Guidelines, not food police, the right approach
The Early Childhood Council welcome the new guidelines for child food safety, provided room remains for ECE centre discretion.
“We deeply sympathise with everyone involved in the incident that prompted the review, and agree children’s safety is paramount. Centres manage a range of abilities around food safety every day, and we believe guidelines are the right approach, not blanket rules,” said ECC CEO Peter Reynolds.
“Providers are happy to play their part by promoting the guidelines with parents to help them pack safe lunches, but we can’t be the food police. Checking every child’s lunchbox puts centres in awkward positions that risk relationships with responsible parents.”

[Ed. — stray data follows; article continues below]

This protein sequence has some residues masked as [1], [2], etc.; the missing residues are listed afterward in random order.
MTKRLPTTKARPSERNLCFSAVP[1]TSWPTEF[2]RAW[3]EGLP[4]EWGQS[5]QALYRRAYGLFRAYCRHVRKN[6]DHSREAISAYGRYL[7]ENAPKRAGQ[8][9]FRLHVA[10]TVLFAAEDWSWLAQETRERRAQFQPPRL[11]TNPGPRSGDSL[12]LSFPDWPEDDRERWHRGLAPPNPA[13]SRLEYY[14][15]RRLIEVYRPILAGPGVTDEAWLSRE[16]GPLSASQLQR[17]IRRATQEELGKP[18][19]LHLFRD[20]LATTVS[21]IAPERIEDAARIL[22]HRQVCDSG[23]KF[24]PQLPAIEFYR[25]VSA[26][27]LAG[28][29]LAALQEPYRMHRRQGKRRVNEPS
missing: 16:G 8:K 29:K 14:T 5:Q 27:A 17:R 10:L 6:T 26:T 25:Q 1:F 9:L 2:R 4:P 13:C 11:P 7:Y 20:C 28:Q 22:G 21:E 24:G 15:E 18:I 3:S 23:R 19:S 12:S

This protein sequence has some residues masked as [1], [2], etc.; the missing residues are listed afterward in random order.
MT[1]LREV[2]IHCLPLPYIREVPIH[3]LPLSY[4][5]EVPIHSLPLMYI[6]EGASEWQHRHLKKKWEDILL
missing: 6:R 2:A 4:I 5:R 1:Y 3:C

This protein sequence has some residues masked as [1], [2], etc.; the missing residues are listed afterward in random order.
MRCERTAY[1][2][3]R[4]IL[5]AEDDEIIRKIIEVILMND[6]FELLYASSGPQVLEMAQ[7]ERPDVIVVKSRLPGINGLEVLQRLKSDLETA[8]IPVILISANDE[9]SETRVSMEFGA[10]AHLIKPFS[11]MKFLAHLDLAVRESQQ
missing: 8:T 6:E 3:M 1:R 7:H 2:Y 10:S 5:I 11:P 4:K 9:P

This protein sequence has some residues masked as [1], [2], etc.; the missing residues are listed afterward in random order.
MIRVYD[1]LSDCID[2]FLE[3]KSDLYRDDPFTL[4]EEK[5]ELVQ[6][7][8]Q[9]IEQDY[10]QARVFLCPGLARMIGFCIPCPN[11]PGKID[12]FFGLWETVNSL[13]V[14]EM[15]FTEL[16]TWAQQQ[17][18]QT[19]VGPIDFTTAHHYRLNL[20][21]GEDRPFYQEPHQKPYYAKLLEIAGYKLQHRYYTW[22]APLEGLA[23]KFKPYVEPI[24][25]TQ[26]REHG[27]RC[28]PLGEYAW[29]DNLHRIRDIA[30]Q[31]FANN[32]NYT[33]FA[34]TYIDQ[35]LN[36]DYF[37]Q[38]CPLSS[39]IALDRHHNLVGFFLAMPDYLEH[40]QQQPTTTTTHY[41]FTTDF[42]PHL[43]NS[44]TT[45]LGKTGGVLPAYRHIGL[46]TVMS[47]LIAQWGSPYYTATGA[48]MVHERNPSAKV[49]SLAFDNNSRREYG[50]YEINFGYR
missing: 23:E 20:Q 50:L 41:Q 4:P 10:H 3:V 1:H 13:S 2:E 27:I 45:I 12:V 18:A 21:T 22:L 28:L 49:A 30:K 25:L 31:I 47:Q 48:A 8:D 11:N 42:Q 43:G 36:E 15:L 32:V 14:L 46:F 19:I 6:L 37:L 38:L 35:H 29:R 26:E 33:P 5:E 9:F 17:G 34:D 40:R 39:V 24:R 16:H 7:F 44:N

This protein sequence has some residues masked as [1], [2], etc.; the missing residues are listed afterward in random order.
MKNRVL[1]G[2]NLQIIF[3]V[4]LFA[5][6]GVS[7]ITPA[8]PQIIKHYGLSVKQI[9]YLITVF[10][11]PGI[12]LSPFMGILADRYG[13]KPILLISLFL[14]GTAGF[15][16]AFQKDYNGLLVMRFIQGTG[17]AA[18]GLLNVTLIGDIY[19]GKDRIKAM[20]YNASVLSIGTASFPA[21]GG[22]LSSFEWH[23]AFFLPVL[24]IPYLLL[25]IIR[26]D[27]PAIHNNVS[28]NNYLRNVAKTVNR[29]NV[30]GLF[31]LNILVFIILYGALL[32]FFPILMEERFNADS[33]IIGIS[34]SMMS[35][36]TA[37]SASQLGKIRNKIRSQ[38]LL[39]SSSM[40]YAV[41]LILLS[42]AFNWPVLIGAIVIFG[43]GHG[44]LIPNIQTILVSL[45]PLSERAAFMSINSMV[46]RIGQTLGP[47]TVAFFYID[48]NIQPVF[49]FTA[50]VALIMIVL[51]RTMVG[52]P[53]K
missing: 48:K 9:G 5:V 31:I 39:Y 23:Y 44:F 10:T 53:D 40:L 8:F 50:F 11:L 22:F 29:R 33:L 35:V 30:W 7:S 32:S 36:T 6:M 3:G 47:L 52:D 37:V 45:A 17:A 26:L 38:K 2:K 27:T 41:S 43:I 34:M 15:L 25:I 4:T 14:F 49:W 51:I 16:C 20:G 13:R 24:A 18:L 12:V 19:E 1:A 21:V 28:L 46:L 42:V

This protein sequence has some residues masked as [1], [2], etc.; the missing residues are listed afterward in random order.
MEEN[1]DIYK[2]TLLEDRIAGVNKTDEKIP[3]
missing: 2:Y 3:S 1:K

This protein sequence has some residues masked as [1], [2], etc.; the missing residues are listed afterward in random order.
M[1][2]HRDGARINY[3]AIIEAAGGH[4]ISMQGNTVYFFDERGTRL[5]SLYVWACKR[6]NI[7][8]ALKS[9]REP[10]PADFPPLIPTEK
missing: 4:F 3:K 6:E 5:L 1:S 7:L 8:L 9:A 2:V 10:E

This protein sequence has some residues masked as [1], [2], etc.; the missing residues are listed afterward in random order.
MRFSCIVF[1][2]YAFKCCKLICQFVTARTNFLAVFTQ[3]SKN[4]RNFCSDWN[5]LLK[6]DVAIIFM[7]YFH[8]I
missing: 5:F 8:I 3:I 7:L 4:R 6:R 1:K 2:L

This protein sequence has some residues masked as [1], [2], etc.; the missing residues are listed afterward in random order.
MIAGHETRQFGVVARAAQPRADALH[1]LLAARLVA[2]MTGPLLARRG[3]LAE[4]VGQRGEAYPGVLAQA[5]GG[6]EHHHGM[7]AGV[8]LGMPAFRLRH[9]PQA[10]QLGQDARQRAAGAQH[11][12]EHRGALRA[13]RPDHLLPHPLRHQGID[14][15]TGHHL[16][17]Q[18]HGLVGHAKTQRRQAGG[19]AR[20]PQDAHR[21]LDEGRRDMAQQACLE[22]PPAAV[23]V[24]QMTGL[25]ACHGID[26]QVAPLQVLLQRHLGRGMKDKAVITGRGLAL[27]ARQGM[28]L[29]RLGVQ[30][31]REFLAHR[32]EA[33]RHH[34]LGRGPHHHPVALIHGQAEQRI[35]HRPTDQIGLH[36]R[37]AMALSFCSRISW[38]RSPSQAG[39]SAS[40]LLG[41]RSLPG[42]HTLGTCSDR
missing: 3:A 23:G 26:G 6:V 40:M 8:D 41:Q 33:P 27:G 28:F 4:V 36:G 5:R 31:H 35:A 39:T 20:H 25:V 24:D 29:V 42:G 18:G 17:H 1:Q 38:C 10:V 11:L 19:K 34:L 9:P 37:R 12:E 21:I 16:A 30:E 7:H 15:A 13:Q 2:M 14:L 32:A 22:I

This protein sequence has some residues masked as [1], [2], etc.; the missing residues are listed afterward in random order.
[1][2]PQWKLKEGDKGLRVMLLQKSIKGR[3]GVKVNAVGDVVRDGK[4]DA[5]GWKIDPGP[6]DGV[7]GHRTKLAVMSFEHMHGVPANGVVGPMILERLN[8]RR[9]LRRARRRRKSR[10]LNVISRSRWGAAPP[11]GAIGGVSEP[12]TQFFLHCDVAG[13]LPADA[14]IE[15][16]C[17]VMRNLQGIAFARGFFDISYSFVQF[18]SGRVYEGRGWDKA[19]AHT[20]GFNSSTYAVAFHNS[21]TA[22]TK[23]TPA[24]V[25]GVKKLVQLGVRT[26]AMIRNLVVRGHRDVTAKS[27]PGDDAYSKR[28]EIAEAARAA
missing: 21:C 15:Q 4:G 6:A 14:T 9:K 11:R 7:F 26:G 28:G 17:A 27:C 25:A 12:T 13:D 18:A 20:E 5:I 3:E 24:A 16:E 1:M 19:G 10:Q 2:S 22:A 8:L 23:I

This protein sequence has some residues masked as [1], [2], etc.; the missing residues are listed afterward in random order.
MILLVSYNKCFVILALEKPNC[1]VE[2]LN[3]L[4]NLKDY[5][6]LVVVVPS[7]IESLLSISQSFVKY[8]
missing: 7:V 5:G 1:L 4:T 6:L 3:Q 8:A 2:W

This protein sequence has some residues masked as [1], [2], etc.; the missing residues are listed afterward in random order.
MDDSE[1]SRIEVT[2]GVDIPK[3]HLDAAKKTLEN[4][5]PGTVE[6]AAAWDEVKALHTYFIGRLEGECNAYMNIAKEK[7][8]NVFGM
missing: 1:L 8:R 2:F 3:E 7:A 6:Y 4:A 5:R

“There must be some discretion,” said Mr Reynolds.
If the Ministry of Education insists centres inspect every lunch box from home, it adds time and cost that will likely be passed on to parents. And if centres were to replace parent-provided food, they may be required to register under the Food Act as a food supplier and be subject to regular MPI verification inspections.
“We have to weigh the cost of this bureaucracy against the risk. Again, we have the deepest sympathy for the family of the child injured as a result of a choking incident, but our response must be real and pragmatic,” said Mr Reynolds.